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Obviously, it takes a certain strength of character for an American to survive in a country as radically different as Japan. Since 1962, when Don Newcombe and Larry Doby became the first prominent ex-major leaguers to play in Japan, hardly a season has passed without a controversial incident involving a gaijin ("foreign") player. By the late '70s, team officials, understandably weary of the perennial conflicts wrought by their foreign imports, made character checks a standard part of their recruiting process. Frequently they were rewarded with even-tempered types, like Felix Millan, Roy White and Leon and Leron Lee, who kept their feelings to themselves and fit into the Japanese system.
But despite the good-conduct medals earned by some, many American players created trouble just by virtue of being American. They were everything that their hosts were not. They were bright and positive, but they were also loud, frank, assertive and uncomfortably democratic. They seemed incapable of staying out of trouble.
The year 1984 was the most traumatic baseball season that Americans and Japanese ever inflicted on each other. Three gaijin unceremoniously walked out on their teams and their fat contracts in midseason. One was former Cubs outfielder Jim Tracy, who quit the Taiyo Whales to protest his precipitate removal from a game. Another was Don Money, the onetime Milwaukee Brewer star who, after hitting eight home runs in 29 games, deserted the Kintetsu Buffaloes. One of Money's teammates, Rich Duran, joined the mass exodus shortly thereafter, despite hitting seven home runs in two months.
The Japanese sports press roundly decried the foreign devils. A reporter for Nikkan Sports found a genetic explanation. "All of these men are Anglo-Saxons," he wrote, "a class of people that has too much pride...the history of mankind shows us that human beings with the sense of being chosen people will eventually act in a willful and egotistical manner."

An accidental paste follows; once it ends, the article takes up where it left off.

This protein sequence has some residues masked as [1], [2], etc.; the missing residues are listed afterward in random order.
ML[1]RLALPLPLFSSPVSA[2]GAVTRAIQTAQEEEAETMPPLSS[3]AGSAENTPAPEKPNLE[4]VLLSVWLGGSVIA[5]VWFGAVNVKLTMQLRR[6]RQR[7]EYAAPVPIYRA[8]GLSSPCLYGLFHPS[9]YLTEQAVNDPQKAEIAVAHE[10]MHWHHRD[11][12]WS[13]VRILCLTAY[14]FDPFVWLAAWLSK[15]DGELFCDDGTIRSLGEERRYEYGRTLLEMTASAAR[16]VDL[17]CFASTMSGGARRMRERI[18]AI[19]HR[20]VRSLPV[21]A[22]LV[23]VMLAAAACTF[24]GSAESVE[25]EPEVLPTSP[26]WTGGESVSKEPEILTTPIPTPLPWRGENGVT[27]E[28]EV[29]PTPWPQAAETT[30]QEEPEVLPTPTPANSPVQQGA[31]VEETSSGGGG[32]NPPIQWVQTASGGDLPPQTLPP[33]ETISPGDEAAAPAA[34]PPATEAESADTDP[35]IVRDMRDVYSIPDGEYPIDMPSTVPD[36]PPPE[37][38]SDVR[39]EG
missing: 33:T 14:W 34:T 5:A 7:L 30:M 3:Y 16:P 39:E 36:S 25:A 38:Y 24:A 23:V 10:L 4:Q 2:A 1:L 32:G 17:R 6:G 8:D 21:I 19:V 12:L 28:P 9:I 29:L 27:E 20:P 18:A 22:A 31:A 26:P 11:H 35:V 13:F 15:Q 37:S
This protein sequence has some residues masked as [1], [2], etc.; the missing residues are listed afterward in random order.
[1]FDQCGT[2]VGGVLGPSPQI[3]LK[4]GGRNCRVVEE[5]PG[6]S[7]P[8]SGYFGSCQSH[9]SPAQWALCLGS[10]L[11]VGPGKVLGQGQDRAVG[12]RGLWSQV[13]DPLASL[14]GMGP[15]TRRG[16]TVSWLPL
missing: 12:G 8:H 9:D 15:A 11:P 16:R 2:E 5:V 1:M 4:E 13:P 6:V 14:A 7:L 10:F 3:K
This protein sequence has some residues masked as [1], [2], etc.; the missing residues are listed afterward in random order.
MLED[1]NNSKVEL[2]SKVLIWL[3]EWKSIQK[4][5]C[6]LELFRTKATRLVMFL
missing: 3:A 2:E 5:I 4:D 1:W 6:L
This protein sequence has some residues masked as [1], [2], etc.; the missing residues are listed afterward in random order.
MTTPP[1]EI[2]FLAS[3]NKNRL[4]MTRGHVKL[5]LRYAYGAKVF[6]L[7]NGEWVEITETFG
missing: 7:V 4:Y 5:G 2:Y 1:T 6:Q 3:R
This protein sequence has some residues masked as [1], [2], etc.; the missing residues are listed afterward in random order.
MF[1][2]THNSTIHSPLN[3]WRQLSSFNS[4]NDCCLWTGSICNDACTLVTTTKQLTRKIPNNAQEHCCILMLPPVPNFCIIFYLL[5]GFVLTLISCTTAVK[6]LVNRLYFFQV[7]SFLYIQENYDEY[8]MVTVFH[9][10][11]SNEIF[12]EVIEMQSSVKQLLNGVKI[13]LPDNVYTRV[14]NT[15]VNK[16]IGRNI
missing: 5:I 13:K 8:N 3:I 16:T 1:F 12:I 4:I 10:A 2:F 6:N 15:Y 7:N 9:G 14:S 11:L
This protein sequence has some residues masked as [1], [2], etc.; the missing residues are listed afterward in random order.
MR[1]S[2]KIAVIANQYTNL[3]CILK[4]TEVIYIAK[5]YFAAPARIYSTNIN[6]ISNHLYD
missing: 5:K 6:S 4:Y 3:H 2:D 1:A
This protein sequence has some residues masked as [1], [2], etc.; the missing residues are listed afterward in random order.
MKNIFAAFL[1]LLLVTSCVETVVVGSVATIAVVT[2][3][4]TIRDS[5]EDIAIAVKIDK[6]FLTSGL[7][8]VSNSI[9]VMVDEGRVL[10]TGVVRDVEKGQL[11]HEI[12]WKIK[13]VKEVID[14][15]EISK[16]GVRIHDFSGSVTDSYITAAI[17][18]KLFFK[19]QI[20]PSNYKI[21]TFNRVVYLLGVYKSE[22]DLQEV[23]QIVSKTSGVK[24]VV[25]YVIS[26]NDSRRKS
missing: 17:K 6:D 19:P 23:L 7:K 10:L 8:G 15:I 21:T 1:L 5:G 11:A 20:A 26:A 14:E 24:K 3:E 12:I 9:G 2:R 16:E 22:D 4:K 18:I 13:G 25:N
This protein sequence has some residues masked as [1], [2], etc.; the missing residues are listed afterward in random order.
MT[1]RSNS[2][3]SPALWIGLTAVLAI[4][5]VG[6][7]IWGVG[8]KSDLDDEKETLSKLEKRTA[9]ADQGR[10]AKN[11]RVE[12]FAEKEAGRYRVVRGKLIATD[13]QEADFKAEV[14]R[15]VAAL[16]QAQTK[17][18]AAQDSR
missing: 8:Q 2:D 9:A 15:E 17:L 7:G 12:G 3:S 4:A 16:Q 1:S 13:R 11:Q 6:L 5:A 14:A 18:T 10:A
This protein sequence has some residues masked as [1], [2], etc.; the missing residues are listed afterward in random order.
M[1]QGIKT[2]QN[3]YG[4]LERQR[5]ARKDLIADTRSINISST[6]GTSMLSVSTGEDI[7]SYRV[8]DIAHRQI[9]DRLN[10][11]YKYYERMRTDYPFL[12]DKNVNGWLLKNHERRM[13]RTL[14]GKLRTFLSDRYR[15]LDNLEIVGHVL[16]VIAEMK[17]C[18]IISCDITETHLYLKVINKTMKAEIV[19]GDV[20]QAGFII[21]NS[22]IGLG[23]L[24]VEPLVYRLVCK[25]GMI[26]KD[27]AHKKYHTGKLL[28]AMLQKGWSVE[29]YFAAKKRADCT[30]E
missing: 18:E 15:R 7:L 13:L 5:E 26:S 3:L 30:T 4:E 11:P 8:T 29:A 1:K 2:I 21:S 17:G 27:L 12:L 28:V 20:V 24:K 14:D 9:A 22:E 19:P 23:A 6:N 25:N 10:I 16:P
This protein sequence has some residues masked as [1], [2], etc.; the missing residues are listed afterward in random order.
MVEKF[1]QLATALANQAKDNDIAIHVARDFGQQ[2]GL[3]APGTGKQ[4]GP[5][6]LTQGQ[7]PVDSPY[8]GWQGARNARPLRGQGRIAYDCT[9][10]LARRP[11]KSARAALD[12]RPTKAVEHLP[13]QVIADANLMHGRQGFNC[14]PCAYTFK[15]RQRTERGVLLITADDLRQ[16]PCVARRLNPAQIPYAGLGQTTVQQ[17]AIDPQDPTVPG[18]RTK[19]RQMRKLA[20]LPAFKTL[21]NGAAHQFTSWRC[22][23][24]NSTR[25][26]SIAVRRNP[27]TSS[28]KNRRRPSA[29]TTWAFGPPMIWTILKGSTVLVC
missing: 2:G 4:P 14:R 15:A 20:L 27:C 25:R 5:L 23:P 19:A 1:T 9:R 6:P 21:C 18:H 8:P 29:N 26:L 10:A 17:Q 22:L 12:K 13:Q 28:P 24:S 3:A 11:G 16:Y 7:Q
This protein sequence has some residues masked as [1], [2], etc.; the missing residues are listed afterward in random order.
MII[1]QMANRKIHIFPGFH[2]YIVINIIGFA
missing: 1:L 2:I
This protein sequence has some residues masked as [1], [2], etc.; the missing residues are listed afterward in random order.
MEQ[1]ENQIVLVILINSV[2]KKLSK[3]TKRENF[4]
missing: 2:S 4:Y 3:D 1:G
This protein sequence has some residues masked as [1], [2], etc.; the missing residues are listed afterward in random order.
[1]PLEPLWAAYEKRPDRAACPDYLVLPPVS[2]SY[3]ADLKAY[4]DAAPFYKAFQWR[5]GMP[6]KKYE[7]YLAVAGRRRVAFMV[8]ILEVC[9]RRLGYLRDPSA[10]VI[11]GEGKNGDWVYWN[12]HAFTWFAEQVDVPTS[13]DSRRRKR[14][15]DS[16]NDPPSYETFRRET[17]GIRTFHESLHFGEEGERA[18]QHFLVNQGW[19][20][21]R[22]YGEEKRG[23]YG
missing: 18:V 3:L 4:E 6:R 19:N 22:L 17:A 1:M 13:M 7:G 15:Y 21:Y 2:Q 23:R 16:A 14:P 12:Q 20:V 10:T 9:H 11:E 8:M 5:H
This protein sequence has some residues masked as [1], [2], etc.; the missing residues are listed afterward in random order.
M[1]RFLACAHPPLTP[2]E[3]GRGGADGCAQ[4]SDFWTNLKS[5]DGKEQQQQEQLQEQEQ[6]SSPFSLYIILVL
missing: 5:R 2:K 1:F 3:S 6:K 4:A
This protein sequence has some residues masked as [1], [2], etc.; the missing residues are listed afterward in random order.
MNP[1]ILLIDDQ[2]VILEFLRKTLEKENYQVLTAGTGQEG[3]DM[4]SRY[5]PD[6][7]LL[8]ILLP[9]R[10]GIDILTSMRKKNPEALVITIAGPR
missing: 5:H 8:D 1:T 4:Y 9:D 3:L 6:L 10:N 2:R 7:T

The Americans pleaded extenuating circumstances. Tracy claimed his manager was singling him out to teach him humility. He had hit .303 with 19 home runs in 1983 but was moved from third to sixth in the batting order the following year because, it was said, he didn't have enough power. "You hit .260 with 40 home runs and they'd say your average wasn't high enough," Tracy complained. "Either way you lose."
Money's case was different. He had not wanted to come to Japan in the first place. At 35, after a distinguished big league career, he had been headed for retirement on his farm in New Jersey. Moreover, he had a bad back. But when the Buffaloes enticed him with a two-year contract worth $900,000 and visions of a major league lifestyle in Japan, Money found himself unable to turn the opportunity down.
He had watched Japanese baseball on TV in the U.S., games played in modern stadiums in Tokyo and Yokohama, bulging with enthusiastic fans. He had not seen the Kintetsu park, a decaying monument to utilitarianism, with a grassless infield, nor had he been told that sparse crowds were the norm for Buffalo games.
There was more. As Money later recalled, "Someone at Kintetsu sent me a pamphlet of the apartment building we were to live in. In the drawing it was a beautiful building, surrounded by trees. We thought, Hmmm, not bad. When we first got to the place and looked around, we felt like walking back downstairs, getting into a cab and coming back home. The walls were filthy, the carpet completely stained. The ceiling hadn't been painted for 10 years. There was no heat. The kitchen had an old, stained, yellow-brown floor. The wallpaper was peeling, and there were cockroaches all over the place.
"I had to travel to the park an hour and a half each way. The trains were always really crowded. I had to carry my bats and bags. I'm standing there on the train. I'm not used to 5,000 people staring at me. The clubhouse wasn't the best. We had only two shower stalls and a Japanese bath. Half the time, the showers wouldn't work. The clubhouse was a complete mess. Things all over the floor. There wasn't even a decent toilet. I'd be standing there taking a whiz, and some girl would walk by. I just wasn't used to it after 15 years in the big leagues.
"It all just built up, and my family was very unhappy. Finally, I started talking about retiring. Kintetsu's attitude changed immediately. They started saying things like: We'll give you a brand new apartment; we'll give you a chauffeur-driven car to the park; we'll give you a salary increase. But it was too late. If I were a younger guy, I'd suck it up. But I never should have gone in the first place. And I would never go again."